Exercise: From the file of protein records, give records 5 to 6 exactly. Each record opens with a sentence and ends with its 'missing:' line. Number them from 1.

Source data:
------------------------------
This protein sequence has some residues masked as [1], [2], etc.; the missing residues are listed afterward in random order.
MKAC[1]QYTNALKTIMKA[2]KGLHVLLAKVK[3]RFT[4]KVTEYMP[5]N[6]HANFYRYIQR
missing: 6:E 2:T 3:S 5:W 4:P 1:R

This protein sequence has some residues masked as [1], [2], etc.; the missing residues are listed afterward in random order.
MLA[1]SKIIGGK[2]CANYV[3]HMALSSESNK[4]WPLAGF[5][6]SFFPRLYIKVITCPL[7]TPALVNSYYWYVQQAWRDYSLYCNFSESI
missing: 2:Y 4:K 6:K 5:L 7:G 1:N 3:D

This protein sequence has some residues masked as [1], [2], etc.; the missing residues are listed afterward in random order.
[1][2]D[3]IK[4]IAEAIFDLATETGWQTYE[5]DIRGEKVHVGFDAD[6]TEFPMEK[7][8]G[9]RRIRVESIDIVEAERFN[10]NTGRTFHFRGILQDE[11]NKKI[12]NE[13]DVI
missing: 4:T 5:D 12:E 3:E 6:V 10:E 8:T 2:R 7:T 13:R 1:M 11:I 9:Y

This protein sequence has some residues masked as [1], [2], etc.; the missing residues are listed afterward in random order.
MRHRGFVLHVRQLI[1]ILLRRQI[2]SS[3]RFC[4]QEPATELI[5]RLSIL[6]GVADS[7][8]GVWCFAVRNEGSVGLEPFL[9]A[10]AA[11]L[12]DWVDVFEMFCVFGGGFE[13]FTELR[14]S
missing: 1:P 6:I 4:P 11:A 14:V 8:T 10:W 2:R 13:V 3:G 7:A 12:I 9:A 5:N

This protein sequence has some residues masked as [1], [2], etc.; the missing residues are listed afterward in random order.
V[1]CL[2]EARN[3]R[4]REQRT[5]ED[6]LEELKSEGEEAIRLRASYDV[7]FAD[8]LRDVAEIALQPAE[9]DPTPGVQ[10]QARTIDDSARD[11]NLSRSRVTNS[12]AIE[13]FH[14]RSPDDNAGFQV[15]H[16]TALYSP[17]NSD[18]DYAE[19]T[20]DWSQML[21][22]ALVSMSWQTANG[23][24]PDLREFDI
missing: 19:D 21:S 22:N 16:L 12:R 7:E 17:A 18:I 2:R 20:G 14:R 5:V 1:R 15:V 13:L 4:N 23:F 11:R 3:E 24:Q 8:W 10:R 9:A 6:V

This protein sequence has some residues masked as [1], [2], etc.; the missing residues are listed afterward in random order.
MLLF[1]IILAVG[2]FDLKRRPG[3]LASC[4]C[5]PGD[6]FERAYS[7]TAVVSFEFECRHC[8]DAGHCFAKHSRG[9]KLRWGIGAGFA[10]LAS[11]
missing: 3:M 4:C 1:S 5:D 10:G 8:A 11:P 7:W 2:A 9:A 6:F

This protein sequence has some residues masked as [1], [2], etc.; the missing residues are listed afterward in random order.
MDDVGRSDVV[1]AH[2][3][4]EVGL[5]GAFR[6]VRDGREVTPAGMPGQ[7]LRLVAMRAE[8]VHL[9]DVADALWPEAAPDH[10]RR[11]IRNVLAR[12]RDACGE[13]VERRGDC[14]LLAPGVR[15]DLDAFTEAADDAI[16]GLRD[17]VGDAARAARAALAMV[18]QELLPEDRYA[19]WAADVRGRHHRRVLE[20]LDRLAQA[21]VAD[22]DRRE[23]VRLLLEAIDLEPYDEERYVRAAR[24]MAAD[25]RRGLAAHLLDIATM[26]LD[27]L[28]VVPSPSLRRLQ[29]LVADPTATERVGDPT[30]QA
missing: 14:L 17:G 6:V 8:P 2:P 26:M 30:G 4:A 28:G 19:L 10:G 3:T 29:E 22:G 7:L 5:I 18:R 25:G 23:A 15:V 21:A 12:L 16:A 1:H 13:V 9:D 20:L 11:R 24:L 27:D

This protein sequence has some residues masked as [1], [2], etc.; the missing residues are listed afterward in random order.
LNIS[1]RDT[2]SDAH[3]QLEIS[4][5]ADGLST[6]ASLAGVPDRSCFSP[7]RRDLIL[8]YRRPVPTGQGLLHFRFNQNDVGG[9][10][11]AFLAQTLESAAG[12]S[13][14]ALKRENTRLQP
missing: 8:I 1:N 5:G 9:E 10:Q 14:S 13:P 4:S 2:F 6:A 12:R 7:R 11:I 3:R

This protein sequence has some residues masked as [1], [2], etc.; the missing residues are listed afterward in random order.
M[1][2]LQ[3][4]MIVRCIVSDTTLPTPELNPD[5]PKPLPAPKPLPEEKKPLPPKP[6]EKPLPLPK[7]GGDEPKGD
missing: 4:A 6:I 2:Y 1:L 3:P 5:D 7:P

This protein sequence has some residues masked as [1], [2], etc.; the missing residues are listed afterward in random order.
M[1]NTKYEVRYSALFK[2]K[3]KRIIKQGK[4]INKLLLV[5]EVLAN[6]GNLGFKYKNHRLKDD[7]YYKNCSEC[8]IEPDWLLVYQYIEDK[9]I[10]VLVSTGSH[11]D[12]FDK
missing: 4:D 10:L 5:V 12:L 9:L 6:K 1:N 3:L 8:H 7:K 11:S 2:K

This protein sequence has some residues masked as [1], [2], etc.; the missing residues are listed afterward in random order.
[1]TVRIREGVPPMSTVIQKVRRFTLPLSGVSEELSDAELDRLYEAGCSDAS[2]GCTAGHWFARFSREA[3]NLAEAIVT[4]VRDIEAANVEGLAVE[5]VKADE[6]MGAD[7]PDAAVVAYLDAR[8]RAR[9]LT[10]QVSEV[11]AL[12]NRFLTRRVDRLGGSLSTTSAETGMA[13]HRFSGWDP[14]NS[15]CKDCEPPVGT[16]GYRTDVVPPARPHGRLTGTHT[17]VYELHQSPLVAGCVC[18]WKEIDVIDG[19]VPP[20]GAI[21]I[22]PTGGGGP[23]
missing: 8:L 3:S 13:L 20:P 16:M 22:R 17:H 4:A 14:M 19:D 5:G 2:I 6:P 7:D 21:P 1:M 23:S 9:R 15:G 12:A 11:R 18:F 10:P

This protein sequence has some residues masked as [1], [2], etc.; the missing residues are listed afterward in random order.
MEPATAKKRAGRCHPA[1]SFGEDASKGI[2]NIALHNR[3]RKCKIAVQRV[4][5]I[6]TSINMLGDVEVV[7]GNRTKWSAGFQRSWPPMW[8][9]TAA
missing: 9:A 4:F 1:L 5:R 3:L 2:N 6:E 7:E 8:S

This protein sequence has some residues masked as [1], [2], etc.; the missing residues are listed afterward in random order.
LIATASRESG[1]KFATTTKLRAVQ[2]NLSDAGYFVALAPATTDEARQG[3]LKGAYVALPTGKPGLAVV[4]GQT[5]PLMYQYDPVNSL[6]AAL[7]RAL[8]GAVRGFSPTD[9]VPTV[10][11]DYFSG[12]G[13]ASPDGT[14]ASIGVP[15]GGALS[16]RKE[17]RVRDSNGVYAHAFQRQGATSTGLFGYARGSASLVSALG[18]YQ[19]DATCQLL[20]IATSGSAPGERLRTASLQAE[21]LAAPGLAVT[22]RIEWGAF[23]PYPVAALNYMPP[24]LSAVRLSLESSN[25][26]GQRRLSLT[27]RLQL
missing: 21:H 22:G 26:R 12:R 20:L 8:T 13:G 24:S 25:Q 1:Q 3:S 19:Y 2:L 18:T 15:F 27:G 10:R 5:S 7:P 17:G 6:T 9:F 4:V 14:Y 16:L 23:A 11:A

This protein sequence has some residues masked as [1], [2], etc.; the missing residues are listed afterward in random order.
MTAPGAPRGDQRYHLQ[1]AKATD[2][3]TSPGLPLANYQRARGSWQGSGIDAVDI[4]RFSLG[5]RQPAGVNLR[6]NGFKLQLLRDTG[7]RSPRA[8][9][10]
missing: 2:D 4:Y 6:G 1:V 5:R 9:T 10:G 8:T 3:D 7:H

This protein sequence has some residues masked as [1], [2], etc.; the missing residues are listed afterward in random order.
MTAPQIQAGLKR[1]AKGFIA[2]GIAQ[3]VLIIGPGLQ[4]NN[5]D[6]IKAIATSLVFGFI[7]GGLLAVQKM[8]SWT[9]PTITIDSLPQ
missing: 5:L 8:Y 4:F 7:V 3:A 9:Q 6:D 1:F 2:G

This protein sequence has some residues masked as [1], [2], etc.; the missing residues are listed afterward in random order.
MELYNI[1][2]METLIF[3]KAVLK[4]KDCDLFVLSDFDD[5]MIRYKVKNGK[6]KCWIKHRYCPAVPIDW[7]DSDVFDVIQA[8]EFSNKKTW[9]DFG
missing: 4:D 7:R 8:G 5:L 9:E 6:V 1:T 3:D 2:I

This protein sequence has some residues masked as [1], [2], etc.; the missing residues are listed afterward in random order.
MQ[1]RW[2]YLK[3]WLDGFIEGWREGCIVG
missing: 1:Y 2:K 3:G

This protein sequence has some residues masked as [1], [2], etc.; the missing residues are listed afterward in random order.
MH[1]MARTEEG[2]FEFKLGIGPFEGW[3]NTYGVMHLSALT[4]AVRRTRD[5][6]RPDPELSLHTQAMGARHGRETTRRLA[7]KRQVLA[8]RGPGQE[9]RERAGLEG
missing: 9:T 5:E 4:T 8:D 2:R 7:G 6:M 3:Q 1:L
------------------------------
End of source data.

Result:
This protein sequence has some residues masked as [1], [2], etc.; the missing residues are listed afterward in random order.
V[1]CL[2]EARN[3]R[4]REQRT[5]ED[6]LEELKSEGEEAIRLRASYDV[7]FAD[8]LRDVAEIALQPAE[9]DPTPGVQ[10]QARTIDDSARD[11]NLSRSRVTNS[12]AIE[13]FH[14]RSPDDNAGFQV[15]H[16]TALYSP[17]NSD[18]DYAE[19]T[20]DWSQML[21][22]ALVSMSWQTANG[23][24]PDLREFDI
missing: 19:D 21:S 22:N 16:L 12:R 7:E 17:A 18:I 2:R 20:G 14:R 5:V 1:R 15:V 13:L 4:N 23:F 11:R 3:E 24:Q 8:W 10:R 9:A 6:V

This protein sequence has some residues masked as [1], [2], etc.; the missing residues are listed afterward in random order.
MLLF[1]IILAVG[2]FDLKRRPG[3]LASC[4]C[5]PGD[6]FERAYS[7]TAVVSFEFECRHC[8]DAGHCFAKHSRG[9]KLRWGIGAGFA[10]LAS[11]
missing: 3:M 4:C 1:S 5:D 10:G 8:A 11:P 7:W 2:A 9:A 6:F